Fly rods are some of the most intricately designed and engineered pieces of fly-fishing equipment—but also some of the most misunderstood. There are slow-action rods, fast-action rods, and rods that fall in between. But what do those actions mean, and what are the various benefits? Let's take a look at what fly rod action actually is, and the benefits of different types of fly rod actions.
Fly rod action refers to the way a fly rod bends and flexes when pressure is applied to it. The variations in action result in the differences in "stiffness" you'll feel between different rods, and there are three main types of fly rod actions: fast, medium, and slow.
Fast action fly rods bend mainly in the tip section, making them ideal for long distance casting and reaching fast moving fish. Ideal in saltwater scenarios, fast-action rods are also great for windy conditions and casting heavier flies. However, fast action rods can be more difficult to control and may not be as suitable for beginners.
Over the years, manufacturers have produced faster and faster rods, resulting in fly line manufacturers creating slightly heavy lines to help load these rods. Most of the time, when fishing a fast-action rod, having a half-size heavy line (like the Scientific Anglers Amplitude Infinity) will help load the rod and generate more line speed.
Medium action fly rods bend in both the tip and the midsection, providing a good balance of distance and control. They are well suited for a variety of fishing situations, and are often considered the most versatile of the three action types.
Thanks to their ability to generate power, yet remain nimble, medium action fly rods are supremely popular in many models. This generally comes down to personal preference, as a medium-action fly rod can do just about anything a fast-action rod will do, but can be more forgiving on your cast.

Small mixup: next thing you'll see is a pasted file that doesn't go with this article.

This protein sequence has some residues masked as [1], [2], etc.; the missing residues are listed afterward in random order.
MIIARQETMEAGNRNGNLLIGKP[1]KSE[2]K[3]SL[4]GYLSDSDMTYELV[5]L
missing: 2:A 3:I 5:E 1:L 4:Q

Slow action fly rods bend primarily in the lower section of the rod, providing more sensitivity and a softer feel. They are best for close-up casting and are great for beginners as they are the easiest to control. Slow action rods can also be used to fish in tight spaces like brush or trees.
Slower-action rods are best suited for dry fly fishing, but can be used anywhere. Fiberglass fly rods are a great example of a slow action, and they have been used all over the world to catch fish both large and small. While slow action rods excel on small fish and with smaller flies, your imagination is the limit when using a slower action rod.
December 20, 2023 2 min read
Interested in learning to tie your own flies? Join The River's Edge this fall for a three-week Beginner Fly Tying Class. We’ll cover basic tools and techniques along with a handful of simple, reliable patterns to get you started on your own fly-tying journey.
October 12, 2023 1 min read
It's fall, and the temperatures are dropping...but the streamer action is hot. In the spirit of streamer junkies everywhere, we've decided to highlight one of our favorite ways to fish for an entire week.
WHAT: It's STREAMER WEEK, a six-day streamerpalooza at both of our stores. We've got a lot of great stuff lined up, such as:
September 03, 2023 2 min read
After working in the shop the past two summers, as well as instructing some of our Fly Fishing Classes, I’ve gotten to interact with tons of new anglers who are just getting started. One of the biggest takeaways I’ve found from these interactions, is that people are really intimidated by the knowledge surrounding fly fishing, specifically knots and different rigs.
Perhaps one of the most helpful, time-saving tools/gear I’ve ever come across is the tippet ring. Many of you have probably already heard of them, but with how much it has helped clients and customers, I feel the need to reintroduce.